Wild Horse Annie: Friend of the Mustangs
Wild Horse Annie: Friend of the Mustangs
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Annotation: Readers will find inspiration in author Tracey Fern and artist Steven Salerno's portrait of an early animal-rights advocate, who spoke up for what she believed in, and empowered a generation of children to be a voice for the voiceless.
Genre: Biographies
Catalog Number: #181421
Format: Publisher's Hardcover
No other formats available
Copyright Date: 2019
Edition Date: 2019
Illustrator: Salerno, Steven,
Pages: 48
Availability: Available
New Title: Yes
ISBN: 0-374-30306-1
ISBN 13: 978-0-374-30306-8
Dewey: 921
LCCN: 2018944918
Dimensions: 29 cm.
Language: English
Reviews:
Kirkus Reviews
Polio survivor Velma Bronn Johnston, known as Wild Horse Annie, fights to save mustang horses from slaughter.Since she was "just a speck of a girl," Annie has loved the mustangs on her family's Nevada ranch. After Annie contracts polio at age 11, emerging with a bent spine and twisted face, she dreams of galloping with wild herds. But by the time Annie gets married and starts her own ranch, the herds have been killed by cattle ranchers and hunters. In folksy language matching Annie's quoted quips, Fern recounts Annie's campaigns to protect mustangs first locally, then federally. Refusing to "hush up" and unfazed by threats, Annie sends hundreds of letters and addresses government officials even though speaking in public makes her feel like "a cat on a hot frying pan." Finally, help from her "secret weapon"—an enthusiastic letter-writing, fundraising "pencil brigade" of schoolchildren—leads to the 1971 passage of the Wild Free-Roaming Horses and Burros Act. Salerno's sun-drenched illustrations capture the equally hardy spirits of the mustangs and Annie herself. Though the author acknowledges Annie's disfigurement, chronic pain, and self-consciousness, Annie's most prominent features are alternately her stubbornly scowling eyebrows and wide, warm grin. An author's note provides further background on mustangs and Johnston's pioneering efforts. Annie and her husband are white; the children's complexions vary.An uplifting tale of animal rights, perseverance, and kids' power to make a difference. (bibliography) (Picture book/biography. 7-10)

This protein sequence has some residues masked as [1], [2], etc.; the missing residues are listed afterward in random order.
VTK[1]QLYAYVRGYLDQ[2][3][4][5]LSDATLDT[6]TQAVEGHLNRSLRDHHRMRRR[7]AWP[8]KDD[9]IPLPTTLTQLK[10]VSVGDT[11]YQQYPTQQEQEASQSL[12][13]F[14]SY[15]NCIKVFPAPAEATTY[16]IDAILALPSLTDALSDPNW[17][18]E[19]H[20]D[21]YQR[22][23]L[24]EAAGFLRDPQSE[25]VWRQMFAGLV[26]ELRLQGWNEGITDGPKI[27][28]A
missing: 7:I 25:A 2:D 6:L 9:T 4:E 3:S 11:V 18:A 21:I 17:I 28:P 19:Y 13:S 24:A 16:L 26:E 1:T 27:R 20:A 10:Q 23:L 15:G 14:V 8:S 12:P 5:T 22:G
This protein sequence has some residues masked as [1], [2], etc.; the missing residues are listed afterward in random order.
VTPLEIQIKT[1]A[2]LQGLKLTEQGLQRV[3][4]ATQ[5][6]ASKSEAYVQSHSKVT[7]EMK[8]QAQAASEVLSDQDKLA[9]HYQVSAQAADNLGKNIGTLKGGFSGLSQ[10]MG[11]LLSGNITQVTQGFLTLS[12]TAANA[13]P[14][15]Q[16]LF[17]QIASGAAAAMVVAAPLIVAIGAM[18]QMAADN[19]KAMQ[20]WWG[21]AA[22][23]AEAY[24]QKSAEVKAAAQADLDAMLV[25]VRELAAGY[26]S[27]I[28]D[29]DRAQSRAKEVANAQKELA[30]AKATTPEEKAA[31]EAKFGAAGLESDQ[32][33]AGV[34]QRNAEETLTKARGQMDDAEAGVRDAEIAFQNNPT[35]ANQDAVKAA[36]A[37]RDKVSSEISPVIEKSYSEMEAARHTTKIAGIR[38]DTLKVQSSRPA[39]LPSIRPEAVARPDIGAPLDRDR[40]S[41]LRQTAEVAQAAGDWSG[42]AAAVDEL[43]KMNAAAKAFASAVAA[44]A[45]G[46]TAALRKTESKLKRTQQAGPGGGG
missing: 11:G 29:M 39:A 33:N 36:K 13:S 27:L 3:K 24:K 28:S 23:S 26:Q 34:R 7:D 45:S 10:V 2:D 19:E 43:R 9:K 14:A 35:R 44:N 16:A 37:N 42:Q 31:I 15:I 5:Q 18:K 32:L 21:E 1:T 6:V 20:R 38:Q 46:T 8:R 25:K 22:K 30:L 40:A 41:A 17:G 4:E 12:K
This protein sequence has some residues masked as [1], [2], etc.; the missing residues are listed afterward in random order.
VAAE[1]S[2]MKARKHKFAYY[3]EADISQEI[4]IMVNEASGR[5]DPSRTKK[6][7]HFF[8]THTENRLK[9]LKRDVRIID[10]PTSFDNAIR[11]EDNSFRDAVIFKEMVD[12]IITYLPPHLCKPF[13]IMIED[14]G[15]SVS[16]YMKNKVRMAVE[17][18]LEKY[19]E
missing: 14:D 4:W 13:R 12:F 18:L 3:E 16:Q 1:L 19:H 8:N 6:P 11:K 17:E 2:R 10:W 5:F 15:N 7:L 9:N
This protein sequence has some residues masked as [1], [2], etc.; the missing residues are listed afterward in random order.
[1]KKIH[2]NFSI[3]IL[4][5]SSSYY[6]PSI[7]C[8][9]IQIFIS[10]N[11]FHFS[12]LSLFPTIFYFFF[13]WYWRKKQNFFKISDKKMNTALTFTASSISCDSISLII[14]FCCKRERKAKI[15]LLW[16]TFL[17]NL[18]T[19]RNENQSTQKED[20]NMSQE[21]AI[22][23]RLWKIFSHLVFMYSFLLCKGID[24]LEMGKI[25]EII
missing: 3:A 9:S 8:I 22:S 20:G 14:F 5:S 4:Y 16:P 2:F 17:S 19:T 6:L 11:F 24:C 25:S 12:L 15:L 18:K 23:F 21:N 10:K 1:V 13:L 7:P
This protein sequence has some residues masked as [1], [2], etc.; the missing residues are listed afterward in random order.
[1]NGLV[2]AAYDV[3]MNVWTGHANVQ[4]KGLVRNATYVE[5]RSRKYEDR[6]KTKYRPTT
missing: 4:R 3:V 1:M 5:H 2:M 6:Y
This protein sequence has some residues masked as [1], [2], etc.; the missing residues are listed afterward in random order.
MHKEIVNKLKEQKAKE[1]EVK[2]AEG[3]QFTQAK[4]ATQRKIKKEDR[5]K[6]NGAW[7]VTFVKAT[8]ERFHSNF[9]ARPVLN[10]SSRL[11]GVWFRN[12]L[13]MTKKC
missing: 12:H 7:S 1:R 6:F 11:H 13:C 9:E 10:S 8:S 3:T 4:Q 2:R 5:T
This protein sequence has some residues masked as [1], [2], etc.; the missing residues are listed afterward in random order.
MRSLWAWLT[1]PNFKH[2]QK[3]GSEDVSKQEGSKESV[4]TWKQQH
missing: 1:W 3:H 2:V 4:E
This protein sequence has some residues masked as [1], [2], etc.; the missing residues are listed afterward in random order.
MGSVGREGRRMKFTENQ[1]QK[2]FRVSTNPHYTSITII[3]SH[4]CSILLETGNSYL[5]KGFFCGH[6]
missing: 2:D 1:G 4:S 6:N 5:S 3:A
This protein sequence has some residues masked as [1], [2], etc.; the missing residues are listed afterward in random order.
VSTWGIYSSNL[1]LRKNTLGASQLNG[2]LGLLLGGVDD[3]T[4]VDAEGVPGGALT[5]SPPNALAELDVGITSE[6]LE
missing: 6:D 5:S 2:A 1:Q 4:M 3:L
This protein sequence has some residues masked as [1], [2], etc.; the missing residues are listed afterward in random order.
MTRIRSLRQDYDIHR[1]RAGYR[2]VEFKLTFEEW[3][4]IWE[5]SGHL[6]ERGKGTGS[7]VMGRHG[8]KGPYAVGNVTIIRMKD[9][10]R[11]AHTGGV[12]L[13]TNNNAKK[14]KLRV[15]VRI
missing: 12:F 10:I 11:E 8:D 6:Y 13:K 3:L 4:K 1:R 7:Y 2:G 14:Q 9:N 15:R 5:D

Publishers Weekly
As a girl on her family-s Nevada ranch, Velma Bronn Johnston, known as Annie, fell in love with mustangs. That love sustained her through a devastating bout of childhood polio--horses took the pain away, at least for a little while.- As an adult and rancher in her own right, she noticed the brutal and inhumane way that wild horses were treated. Her outrage drove her unexpected second career as an animal-rights activist, earned her the nickname -Wild Horse Annie,- and, via a children-s letter-writing campaign, led to federal laws protecting mustangs. Though the issue of how to share land with wild horses remains controversial, Annie-s passion and persistence in the face of long odds resonates. Salerno-s illustrations combine loping lines, sketched details, and rubbed textures to conjure the vanished west of the mid-20th century, and they cleverly balance a running mustang herd with letters stampeding from Annie-s typewriter. Ages 4-7. (Feb.)
Reviewing Agencies: - Find Other Reviewed Titles
Kirkus Reviews
Publishers Weekly
Bibliography Index/Note: Includes bibliographical references.
Reading Level: 2.0
Interest Level: 2-5
Lexile: NC930L

"Wild Horse Annie" was the nickname of Velma Bronn Johnston (1912-77), who loved mustangs all her life. When she saw mustangs being rounded up and killed to make room for ranchers' livestock, she knew she had to speak up. In 1950, she began writing letters to local newspapers and politicians, defending the horses' right to roam free. Many people told Annie to hush up, but they couldn't stop her. She soon became a voice for mustangs throughout the state of Nevada, speaking on their behalf at town halls and meetings. But Annie was only one person, and she wanted to do more. So she got children to speak up, too, by having them write letters to Washington, D.C., officials to ask them to save the mustangs. Finally, with the help of her young "pencil brigade," Annie persuaded Congress to pass nationwide laws protecting wild horses and burros on public land nationwide. Readers will find inspiration in author Tracey Fern and artist Steven Salerno's portrait of an early animal-rights advocate, who spoke up for what she believed in, and empowered a generation of children to be a voice for the voiceless.


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